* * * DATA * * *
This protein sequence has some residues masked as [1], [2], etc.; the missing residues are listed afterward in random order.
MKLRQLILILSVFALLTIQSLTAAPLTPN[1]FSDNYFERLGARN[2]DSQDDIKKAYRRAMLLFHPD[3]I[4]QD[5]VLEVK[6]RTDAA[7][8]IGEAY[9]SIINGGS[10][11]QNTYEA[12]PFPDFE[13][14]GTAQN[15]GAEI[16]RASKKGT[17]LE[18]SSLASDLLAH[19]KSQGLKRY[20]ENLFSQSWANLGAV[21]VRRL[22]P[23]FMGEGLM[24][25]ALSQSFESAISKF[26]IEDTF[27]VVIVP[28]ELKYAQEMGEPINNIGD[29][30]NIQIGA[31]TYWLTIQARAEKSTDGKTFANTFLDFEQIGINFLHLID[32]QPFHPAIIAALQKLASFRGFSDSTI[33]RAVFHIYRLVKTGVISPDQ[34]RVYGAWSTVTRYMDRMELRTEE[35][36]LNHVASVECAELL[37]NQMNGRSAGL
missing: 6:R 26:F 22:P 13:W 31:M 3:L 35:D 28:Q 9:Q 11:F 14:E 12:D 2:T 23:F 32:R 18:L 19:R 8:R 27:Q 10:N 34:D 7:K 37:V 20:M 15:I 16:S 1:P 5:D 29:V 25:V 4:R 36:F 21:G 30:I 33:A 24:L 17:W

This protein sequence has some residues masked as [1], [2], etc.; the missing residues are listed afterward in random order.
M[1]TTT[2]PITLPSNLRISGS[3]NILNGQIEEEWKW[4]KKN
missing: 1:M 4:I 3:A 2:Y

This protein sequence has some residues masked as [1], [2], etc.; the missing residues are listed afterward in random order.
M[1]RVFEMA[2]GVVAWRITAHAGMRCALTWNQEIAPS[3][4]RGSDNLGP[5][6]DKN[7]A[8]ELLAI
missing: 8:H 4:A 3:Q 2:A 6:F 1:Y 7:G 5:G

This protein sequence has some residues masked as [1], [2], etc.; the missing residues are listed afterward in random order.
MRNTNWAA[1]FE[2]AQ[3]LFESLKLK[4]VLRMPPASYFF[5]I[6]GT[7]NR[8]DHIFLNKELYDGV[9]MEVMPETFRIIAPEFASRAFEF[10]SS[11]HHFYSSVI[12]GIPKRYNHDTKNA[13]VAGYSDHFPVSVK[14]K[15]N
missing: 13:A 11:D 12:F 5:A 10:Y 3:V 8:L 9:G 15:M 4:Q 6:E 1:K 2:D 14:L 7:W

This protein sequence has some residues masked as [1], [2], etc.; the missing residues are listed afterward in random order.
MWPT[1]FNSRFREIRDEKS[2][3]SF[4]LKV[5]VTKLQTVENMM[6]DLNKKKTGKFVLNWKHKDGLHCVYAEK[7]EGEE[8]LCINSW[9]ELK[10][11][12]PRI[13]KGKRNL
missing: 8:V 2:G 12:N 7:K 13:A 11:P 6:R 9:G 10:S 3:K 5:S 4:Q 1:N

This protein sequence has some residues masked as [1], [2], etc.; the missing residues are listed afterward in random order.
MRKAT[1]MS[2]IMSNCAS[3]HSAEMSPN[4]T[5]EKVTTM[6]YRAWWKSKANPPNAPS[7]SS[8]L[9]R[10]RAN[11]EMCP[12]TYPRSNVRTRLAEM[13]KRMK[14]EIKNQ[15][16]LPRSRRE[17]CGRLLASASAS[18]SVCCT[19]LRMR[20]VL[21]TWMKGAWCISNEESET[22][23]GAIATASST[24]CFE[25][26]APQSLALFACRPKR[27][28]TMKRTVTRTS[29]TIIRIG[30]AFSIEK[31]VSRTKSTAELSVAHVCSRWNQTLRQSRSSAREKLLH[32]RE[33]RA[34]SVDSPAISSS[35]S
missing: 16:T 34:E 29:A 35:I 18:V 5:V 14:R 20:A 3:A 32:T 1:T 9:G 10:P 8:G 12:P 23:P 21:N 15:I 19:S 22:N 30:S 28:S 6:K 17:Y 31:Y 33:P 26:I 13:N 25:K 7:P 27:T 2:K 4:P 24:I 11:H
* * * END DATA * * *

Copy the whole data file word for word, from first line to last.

This protein sequence has some residues masked as [1], [2], etc.; the missing residues are listed afterward in random order.
MKLRQLILILSVFALLTIQSLTAAPLTPN[1]FSDNYFERLGARN[2]DSQDDIKKAYRRAMLLFHPD[3]I[4]QD[5]VLEVK[6]RTDAA[7][8]IGEAY[9]SIINGGS[10][11]QNTYEA[12]PFPDFE[13][14]GTAQN[15]GAEI[16]RASKKGT[17]LE[18]SSLASDLLAH[19]KSQGLKRY[20]ENLFSQSWANLGAV[21]VRRL[22]P[23]FMGEGLM[24][25]ALSQSFESAISKF[26]IEDTF[27]VVIVP[28]ELKYAQEMGEPINNIGD[29][30]NIQIGA[31]TYWLTIQARAEKSTDGKTFANTFLDFEQIGINFLHLID[32]QPFHPAIIAALQKLASFRGFSDSTI[33]RAVFHIYRLVKTGVISPDQ[34]RVYGAWSTVTRYMDRMELRTEE[35][36]LNHVASVECAELL[37]NQMNGRSAGL
missing: 6:R 26:F 22:P 13:W 31:M 3:L 35:D 28:Q 9:Q 11:F 14:E 12:D 2:T 23:F 32:R 18:L 19:R 8:R 27:Q 10:N 34:D 7:K 37:V 20:M 15:I 16:S 1:P 5:D 29:V 25:V 4:R 36:F 21:G 30:I 33:A 24:L 17:W

This protein sequence has some residues masked as [1], [2], etc.; the missing residues are listed afterward in random order.
M[1]TTT[2]PITLPSNLRISGS[3]NILNGQIEEEWKW[4]KKN
missing: 1:M 4:I 3:A 2:Y

This protein sequence has some residues masked as [1], [2], etc.; the missing residues are listed afterward in random order.
M[1]RVFEMA[2]GVVAWRITAHAGMRCALTWNQEIAPS[3][4]RGSDNLGP[5][6]DKN[7]A[8]ELLAI
missing: 8:H 4:A 3:Q 2:A 6:F 1:Y 7:G 5:G

This protein sequence has some residues masked as [1], [2], etc.; the missing residues are listed afterward in random order.
MRNTNWAA[1]FE[2]AQ[3]LFESLKLK[4]VLRMPPASYFF[5]I[6]GT[7]NR[8]DHIFLNKELYDGV[9]MEVMPETFRIIAPEFASRAFEF[10]SS[11]HHFYSSVI[12]GIPKRYNHDTKNA[13]VAGYSDHFPVSVK[14]K[15]N
missing: 13:A 11:D 12:F 5:A 10:Y 3:V 8:L 9:G 15:M 4:Q 6:E 1:K 2:D 14:L 7:W

This protein sequence has some residues masked as [1], [2], etc.; the missing residues are listed afterward in random order.
MWPT[1]FNSRFREIRDEKS[2][3]SF[4]LKV[5]VTKLQTVENMM[6]DLNKKKTGKFVLNWKHKDGLHCVYAEK[7]EGEE[8]LCINSW[9]ELK[10][11][12]PRI[13]KGKRNL
missing: 8:V 2:G 12:N 7:K 13:A 11:P 6:R 9:G 10:S 3:K 5:S 4:Q 1:N

This protein sequence has some residues masked as [1], [2], etc.; the missing residues are listed afterward in random order.
MRKAT[1]MS[2]IMSNCAS[3]HSAEMSPN[4]T[5]EKVTTM[6]YRAWWKSKANPPNAPS[7]SS[8]L[9]R[10]RAN[11]EMCP[12]TYPRSNVRTRLAEM[13]KRMK[14]EIKNQ[15][16]LPRSRRE[17]CGRLLASASAS[18]SVCCT[19]LRMR[20]VL[21]TWMKGAWCISNEESET[22][23]GAIATASST[24]CFE[25][26]APQSLALFACRPKR[27][28]TMKRTVTRTS[29]TIIRIG[30]AFSIEK[31]VSRTKSTAELSVAHVCSRWNQTLRQSRSSAREKLLH[32]RE[33]RA[34]SVDSPAISSS[35]S
missing: 16:T 34:E 29:A 35:I 18:V 5:V 14:R 20:A 3:A 32:T 1:T 9:G 10:P 8:G 12:P 23:P 21:N 15:I 19:S 22:N 30:S 28:S 6:K 17:Y 31:Y 33:P 26:I 13:N 25:K 7:P 27:T 2:K 4:P 24:I 11:H